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Gubernatorial Candidate Molly Kelly Shares Vision for New Hampshire

  • New Hampshire gubernatorial candidate Molly Kelly answers a question during a meeting with the Valley News editorial board in West Lebanon, N.H., on Tuesday, Oct. 23, 2018. (Valley News - August Frank) Copyright Valley News. May not be reprinted or used online without permission. Send requests to permission@vnews.com.

  • New Hampshire gubernatorial candidate Molly Kelly discusses gun control and the concern of school shootings parents must deal with during a meeting with the Valley News editorial board in Lebanon, N.H., on Tuesday, Oct. 23, 2018. (Valley News - August Frank) Copyright Valley News. May not be reprinted or used online without permission. Send requests to permission@vnews.com.

Valley News Staff Writer
Published: 10/24/2018 12:02:14 AM
Modified: 10/24/2018 9:37:41 AM

West Lebanon — Democratic gubernatorial candidate Molly Kelly on Tuesday drew sharp distinctions between her priorities and those of Republican Gov. Chris Sununu, saying she would focus on working families.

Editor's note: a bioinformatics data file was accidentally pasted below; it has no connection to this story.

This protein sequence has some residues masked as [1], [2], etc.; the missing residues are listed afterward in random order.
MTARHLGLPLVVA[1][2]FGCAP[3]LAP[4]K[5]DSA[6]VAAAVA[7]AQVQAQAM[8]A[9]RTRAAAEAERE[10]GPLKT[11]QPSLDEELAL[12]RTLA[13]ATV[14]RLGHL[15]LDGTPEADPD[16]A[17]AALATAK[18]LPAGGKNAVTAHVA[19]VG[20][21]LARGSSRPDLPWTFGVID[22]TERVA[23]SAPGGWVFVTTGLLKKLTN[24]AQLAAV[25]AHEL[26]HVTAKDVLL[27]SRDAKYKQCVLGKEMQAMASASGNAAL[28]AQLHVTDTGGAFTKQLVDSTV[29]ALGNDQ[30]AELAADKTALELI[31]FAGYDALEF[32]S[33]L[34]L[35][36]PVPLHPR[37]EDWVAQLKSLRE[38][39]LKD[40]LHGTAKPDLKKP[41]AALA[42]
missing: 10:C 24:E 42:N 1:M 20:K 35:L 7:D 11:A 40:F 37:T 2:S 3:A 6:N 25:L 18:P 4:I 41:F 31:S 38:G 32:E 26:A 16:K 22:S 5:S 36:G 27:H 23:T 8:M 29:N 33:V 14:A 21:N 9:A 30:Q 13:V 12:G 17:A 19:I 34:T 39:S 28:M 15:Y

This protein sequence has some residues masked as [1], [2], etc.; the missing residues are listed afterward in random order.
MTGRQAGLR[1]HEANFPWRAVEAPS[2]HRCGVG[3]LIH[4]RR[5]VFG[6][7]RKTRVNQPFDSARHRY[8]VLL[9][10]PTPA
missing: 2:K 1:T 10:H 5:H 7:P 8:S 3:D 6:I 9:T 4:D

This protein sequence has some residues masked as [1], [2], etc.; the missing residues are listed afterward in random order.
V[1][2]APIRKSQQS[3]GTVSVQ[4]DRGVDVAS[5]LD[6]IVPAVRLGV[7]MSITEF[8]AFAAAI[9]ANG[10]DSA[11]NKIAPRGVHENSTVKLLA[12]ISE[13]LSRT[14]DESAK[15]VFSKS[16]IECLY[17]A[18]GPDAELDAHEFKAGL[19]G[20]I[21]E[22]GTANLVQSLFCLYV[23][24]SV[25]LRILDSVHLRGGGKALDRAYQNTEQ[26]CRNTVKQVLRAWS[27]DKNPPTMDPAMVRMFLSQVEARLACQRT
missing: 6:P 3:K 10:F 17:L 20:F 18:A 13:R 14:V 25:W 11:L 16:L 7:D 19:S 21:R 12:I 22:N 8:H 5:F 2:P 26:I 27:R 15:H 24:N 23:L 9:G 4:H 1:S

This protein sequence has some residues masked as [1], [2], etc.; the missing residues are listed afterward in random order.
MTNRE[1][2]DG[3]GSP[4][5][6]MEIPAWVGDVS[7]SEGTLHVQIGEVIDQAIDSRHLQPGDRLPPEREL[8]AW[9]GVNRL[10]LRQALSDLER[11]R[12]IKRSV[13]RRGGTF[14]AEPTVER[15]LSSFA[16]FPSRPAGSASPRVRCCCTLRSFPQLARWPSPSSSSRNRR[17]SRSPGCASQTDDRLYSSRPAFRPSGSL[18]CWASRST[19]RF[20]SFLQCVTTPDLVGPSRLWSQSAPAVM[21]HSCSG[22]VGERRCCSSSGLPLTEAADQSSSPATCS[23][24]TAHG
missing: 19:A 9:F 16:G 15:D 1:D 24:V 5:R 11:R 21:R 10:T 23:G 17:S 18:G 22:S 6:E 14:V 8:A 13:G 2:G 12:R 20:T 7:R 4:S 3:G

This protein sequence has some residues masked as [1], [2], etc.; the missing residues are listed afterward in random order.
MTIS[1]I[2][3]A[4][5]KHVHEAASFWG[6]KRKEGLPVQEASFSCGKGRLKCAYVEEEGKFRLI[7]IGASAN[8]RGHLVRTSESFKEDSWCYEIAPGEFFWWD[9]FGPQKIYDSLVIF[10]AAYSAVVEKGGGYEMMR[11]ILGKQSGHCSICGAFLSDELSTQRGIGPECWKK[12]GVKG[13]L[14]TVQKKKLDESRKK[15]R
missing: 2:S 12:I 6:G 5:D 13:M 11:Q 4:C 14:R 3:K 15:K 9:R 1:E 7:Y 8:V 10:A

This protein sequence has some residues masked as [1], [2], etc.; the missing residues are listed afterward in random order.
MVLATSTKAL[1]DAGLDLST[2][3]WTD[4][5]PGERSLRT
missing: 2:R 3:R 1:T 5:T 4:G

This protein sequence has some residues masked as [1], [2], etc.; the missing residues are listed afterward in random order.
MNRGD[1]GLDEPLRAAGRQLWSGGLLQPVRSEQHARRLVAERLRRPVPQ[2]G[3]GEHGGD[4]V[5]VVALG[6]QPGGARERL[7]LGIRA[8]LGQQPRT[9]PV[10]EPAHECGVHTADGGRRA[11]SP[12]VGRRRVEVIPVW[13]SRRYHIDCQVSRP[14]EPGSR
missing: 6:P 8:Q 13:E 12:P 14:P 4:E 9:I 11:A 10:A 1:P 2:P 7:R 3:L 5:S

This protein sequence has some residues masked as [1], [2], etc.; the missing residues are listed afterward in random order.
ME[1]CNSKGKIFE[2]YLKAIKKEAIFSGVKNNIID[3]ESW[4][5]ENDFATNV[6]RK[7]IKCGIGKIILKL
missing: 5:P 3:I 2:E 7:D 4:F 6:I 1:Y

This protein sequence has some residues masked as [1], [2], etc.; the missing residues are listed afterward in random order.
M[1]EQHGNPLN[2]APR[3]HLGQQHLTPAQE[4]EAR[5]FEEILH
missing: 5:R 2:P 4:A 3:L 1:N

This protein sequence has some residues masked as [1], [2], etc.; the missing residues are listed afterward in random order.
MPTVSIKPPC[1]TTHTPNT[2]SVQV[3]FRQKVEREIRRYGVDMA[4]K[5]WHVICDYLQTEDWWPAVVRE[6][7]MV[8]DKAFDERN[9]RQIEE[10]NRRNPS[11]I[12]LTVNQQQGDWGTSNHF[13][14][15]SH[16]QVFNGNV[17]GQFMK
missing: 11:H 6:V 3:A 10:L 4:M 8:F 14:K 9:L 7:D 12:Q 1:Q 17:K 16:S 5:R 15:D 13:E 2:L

And the former five-term state senator from Cheshire County said she can defeat the first-term incumbent, even with polls showing him 10 percentage points ahead two weeks before Election Day.

“Do not underestimate me. I have been underestimated before as a single mom, raising three small children while putting myself through school, through college,” she said in a meeting with Valley News editors and reporters. “People said, ‘Don’t do it. You can’t do it.’ I did it.”

Kelly worked her way through Keene State College as an adult, managing dorms, waiting tables and delivering newspapers to provide for her family. She then worked while attending Franklin Pierce Law Center before taking a job as a financial adviser and ultimately being elected to the state Senate in 2006.

It’s that experience that makes her want to fight for New Hampshire’s working-class families, advocating for a paid family leave program, increased education spending and a minimum wage increase.

“I want to invest in the people,” she said. “I am concerned and I see that Chris Sununu’s priorities are corporate special interests. That’s his agenda, and my agenda is the people.”